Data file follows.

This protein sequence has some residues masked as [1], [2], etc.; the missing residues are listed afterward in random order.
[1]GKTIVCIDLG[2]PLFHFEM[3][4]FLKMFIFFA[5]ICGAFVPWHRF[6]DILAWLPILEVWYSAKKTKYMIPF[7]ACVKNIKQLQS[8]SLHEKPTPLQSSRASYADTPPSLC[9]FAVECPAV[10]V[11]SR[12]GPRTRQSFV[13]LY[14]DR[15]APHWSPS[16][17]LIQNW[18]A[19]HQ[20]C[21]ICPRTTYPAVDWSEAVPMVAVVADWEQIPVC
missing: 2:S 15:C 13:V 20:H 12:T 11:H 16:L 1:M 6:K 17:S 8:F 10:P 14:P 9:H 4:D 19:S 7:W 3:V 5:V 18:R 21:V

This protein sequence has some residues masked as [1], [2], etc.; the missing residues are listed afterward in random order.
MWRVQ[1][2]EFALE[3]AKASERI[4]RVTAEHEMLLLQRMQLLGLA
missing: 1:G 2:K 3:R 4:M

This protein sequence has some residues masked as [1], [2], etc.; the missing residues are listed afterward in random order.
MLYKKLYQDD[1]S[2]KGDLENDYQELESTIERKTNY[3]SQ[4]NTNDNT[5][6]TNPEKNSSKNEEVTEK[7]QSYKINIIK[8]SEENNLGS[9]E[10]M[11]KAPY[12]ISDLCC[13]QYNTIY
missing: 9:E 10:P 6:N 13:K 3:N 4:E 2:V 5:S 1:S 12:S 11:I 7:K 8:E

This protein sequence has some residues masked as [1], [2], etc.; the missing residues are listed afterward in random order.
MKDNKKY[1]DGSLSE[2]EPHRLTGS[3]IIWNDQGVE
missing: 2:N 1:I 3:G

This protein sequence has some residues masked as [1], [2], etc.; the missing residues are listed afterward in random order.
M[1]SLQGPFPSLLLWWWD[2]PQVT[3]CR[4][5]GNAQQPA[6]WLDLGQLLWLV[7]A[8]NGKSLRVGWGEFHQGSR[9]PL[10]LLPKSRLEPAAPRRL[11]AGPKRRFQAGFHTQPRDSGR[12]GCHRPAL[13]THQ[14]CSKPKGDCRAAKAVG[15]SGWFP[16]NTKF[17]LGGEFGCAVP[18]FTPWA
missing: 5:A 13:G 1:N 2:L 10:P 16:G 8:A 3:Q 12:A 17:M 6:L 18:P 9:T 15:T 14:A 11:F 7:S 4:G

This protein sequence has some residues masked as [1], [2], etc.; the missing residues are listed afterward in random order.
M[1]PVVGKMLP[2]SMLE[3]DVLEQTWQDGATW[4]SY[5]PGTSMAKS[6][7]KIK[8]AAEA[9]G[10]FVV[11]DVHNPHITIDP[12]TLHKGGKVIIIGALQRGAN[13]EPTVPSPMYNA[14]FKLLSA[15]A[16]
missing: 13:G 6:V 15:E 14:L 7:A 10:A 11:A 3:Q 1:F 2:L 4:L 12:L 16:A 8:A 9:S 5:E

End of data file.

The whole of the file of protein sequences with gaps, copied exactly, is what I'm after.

This protein sequence has some residues masked as [1], [2], etc.; the missing residues are listed afterward in random order.
[1]GKTIVCIDLG[2]PLFHFEM[3][4]FLKMFIFFA[5]ICGAFVPWHRF[6]DILAWLPILEVWYSAKKTKYMIPF[7]ACVKNIKQLQS[8]SLHEKPTPLQSSRASYADTPPSLC[9]FAVECPAV[10]V[11]SR[12]GPRTRQSFV[13]LY[14]DR[15]APHWSPS[16][17]LIQNW[18]A[19]HQ[20]C[21]ICPRTTYPAVDWSEAVPMVAVVADWEQIPVC
missing: 2:S 15:C 13:V 20:H 12:T 11:H 16:L 1:M 6:K 17:S 8:F 10:P 14:P 9:H 4:D 19:S 7:W 3:V 5:V 18:R 21:V

This protein sequence has some residues masked as [1], [2], etc.; the missing residues are listed afterward in random order.
MWRVQ[1][2]EFALE[3]AKASERI[4]RVTAEHEMLLLQRMQLLGLA
missing: 1:G 2:K 3:R 4:M

This protein sequence has some residues masked as [1], [2], etc.; the missing residues are listed afterward in random order.
MLYKKLYQDD[1]S[2]KGDLENDYQELESTIERKTNY[3]SQ[4]NTNDNT[5][6]TNPEKNSSKNEEVTEK[7]QSYKINIIK[8]SEENNLGS[9]E[10]M[11]KAPY[12]ISDLCC[13]QYNTIY
missing: 9:E 10:P 6:N 13:K 3:N 4:E 2:V 5:S 1:S 12:S 11:I 7:K 8:E

This protein sequence has some residues masked as [1], [2], etc.; the missing residues are listed afterward in random order.
MKDNKKY[1]DGSLSE[2]EPHRLTGS[3]IIWNDQGVE
missing: 2:N 1:I 3:G

This protein sequence has some residues masked as [1], [2], etc.; the missing residues are listed afterward in random order.
M[1]SLQGPFPSLLLWWWD[2]PQVT[3]CR[4][5]GNAQQPA[6]WLDLGQLLWLV[7]A[8]NGKSLRVGWGEFHQGSR[9]PL[10]LLPKSRLEPAAPRRL[11]AGPKRRFQAGFHTQPRDSGR[12]GCHRPAL[13]THQ[14]CSKPKGDCRAAKAVG[15]SGWFP[16]NTKF[17]LGGEFGCAVP[18]FTPWA
missing: 5:A 13:G 1:N 2:L 10:P 16:G 8:A 3:Q 12:A 17:M 6:L 18:P 9:T 15:T 14:A 11:F 7:S 4:G

This protein sequence has some residues masked as [1], [2], etc.; the missing residues are listed afterward in random order.
M[1]PVVGKMLP[2]SMLE[3]DVLEQTWQDGATW[4]SY[5]PGTSMAKS[6][7]KIK[8]AAEA[9]G[10]FVV[11]DVHNPHITIDP[12]TLHKGGKVIIIGALQRGAN[13]EPTVPSPMYNA[14]FKLLSA[15]A[16]
missing: 13:G 6:V 15:E 14:L 7:A 10:A 11:A 3:Q 1:F 2:L 4:L 12:L 16:A 8:A 9:S 5:E